[watching Joyce Parker trying to light a match by striking the wrong end]
I think it'll light quicker if you strike the other end. And your cigarette will taste better if you light the other end too.
Oh, I seem to be doing everything backwards...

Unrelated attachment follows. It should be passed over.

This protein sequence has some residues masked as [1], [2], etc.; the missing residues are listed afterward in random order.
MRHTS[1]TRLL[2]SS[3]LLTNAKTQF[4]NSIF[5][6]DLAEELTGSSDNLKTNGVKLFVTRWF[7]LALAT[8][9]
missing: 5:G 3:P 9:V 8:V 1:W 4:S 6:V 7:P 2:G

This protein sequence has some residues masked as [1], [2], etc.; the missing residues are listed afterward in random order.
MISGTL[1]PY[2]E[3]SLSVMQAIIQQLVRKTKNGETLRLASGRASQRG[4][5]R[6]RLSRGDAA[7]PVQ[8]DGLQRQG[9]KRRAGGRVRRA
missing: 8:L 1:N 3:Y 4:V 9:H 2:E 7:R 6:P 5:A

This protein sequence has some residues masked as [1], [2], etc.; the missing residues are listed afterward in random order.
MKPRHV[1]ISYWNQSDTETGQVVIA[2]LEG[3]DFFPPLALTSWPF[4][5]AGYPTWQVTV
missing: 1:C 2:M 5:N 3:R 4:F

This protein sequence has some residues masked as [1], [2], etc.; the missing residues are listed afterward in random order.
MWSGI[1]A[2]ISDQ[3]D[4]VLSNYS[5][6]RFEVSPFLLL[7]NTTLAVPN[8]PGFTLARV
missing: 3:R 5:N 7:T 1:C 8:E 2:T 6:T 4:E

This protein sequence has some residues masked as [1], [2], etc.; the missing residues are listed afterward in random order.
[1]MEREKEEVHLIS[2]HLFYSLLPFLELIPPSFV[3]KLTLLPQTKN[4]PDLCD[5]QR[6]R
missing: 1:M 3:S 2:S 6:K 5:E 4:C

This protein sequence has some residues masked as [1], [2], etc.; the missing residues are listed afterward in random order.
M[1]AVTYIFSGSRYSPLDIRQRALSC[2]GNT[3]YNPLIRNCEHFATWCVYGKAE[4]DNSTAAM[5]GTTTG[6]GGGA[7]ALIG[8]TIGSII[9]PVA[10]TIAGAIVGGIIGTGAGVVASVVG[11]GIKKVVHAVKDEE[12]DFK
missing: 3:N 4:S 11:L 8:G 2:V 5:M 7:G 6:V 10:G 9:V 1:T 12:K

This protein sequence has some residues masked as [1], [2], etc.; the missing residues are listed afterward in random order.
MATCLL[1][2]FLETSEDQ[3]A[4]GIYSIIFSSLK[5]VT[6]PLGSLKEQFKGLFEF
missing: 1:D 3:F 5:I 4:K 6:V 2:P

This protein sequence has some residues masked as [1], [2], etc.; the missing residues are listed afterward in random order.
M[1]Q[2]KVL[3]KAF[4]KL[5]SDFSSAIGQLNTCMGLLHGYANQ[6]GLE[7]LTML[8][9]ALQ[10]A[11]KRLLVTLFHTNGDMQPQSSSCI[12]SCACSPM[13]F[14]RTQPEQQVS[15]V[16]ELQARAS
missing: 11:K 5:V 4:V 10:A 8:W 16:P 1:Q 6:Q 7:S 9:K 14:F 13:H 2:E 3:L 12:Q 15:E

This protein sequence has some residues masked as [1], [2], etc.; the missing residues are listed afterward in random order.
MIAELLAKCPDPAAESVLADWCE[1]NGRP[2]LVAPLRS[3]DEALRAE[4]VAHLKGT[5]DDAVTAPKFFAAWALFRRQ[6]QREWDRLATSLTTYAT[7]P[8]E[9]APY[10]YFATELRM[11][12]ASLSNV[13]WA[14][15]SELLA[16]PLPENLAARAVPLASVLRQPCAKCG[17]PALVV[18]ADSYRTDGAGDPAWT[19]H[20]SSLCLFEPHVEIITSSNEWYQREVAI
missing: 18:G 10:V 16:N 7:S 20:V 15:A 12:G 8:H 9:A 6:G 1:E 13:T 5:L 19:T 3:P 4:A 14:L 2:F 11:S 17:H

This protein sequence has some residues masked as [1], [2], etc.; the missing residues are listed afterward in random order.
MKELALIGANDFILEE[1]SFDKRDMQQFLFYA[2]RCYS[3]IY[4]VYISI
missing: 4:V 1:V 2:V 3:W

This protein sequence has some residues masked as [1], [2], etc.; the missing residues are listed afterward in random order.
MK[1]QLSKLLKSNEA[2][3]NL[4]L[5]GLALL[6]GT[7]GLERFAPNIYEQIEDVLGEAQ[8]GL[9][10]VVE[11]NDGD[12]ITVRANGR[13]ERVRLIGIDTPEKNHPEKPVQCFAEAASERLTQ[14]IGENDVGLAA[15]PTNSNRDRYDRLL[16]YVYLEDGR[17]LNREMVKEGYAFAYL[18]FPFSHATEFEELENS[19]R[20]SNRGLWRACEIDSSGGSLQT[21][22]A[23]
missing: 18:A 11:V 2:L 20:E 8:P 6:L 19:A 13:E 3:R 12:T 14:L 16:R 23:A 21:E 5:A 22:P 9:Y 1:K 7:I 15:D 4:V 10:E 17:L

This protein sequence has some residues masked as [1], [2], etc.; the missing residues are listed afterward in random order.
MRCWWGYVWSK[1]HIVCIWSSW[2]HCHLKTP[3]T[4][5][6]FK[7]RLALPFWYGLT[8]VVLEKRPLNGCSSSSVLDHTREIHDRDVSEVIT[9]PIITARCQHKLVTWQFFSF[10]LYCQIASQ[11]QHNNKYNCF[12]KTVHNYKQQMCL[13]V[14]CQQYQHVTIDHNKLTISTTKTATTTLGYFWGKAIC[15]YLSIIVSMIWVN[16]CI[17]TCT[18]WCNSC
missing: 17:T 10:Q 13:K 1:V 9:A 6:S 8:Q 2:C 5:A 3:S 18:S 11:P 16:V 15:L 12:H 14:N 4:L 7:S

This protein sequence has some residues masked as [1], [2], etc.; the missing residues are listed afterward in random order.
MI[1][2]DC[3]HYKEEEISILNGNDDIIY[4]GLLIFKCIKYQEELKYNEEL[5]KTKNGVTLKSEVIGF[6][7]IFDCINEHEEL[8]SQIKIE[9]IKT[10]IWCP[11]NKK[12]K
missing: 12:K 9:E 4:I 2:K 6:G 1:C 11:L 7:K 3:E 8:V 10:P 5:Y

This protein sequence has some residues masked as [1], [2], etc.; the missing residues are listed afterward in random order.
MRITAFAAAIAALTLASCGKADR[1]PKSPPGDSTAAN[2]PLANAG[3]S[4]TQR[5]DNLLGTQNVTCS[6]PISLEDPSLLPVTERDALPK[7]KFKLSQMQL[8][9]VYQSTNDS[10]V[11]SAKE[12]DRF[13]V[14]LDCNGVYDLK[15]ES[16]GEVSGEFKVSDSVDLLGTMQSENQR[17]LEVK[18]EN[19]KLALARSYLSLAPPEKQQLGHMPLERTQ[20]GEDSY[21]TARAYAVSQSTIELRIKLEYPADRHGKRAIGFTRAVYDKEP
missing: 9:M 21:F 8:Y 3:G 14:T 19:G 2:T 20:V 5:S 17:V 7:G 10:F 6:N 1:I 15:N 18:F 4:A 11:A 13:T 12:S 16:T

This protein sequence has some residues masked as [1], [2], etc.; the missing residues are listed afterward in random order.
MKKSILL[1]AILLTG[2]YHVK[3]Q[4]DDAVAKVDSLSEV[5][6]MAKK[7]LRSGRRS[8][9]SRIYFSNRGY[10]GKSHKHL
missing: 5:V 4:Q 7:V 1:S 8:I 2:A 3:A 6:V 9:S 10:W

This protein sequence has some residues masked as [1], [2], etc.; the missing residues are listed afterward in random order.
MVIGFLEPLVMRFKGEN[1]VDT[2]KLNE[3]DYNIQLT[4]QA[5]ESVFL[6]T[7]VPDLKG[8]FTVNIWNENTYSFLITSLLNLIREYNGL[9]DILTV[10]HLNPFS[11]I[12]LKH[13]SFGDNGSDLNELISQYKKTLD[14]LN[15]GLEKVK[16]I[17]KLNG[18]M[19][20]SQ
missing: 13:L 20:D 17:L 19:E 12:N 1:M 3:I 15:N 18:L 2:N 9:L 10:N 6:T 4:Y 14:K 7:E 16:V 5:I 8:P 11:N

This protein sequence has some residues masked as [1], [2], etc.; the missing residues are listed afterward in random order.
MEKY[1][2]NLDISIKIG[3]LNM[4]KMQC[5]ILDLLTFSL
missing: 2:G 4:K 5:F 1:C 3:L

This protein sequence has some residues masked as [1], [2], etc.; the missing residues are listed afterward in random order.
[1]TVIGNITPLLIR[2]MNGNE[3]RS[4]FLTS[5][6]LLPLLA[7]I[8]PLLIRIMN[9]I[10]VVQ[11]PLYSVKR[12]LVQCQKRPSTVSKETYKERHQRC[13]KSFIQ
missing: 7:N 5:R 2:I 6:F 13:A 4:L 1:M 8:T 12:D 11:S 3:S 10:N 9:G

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1938's "International Settlement" refers to the heart of Shanghai China (the shooting title was "Shanghai Deadline"), during the time when Japanese air raids bombed the city. George Sanders stars as Del Forbes, a soldier of fortune who agrees to impersonate a munitions dealer (Pedro de Cordoba) set to collect 200,000 English pounds for a little dishonest wheeling and dealing. Joseph Lang (Harold Huber) and his partner Murdock (John Carradine) complete the transaction by turning the money over to Forbes in a handy money belt; unfortunately, Monte Silver (Leon Ames) also covets the fortune, and sends his chanteuse wife Lenore (Dolores Del Rio) over to kill Forbes before the money changes hands. Lenore winds up falling for Forbes instead, and after some minor intrigues dragged out for 80 minutes, the survivors are all gathered together on a boat bound for the US, where the villains get their just desserts. Sanders proves why he would make a good Simon Templar, alias The Saint, the following year, and Dolores Del Rio, truly one of Hollywood's most beautiful stars, manages to overcome a somewhat clichéd part (and receives top billing). Among the numerous Asian actors in attendance are Keye Luke, playing a sympathetic doctor, Victor Wong (blink and you'll miss him) as a rickshaw driver, and Victor Sen Yung, still a year away from his debut as Jimmy Chan, playing dual non-speaking roles as a bellboy, and later an onlooker in the street. John Carradine has another disappointingly small part (typical of his Fox roles, just four scenes), but he does very well indeed; dressed in an immaculate white suit, complete with pipe and Scottish accent, the bearded actor warily eyes Forbes during the money trade off, then winds up getting shot with his partner later on, but that's not the last we see of him. He looks very much like his President Lincoln in "Of Human Hearts," shot and released at the same time, only without the elaborate makeup. Carradine would go on to make quite a few features with George Sanders: "Four Men and a Prayer," "Mr. Moto's Last Warning," "Man Hunt," "Son of Fury," and "The Private Affairs of Bel Ami."
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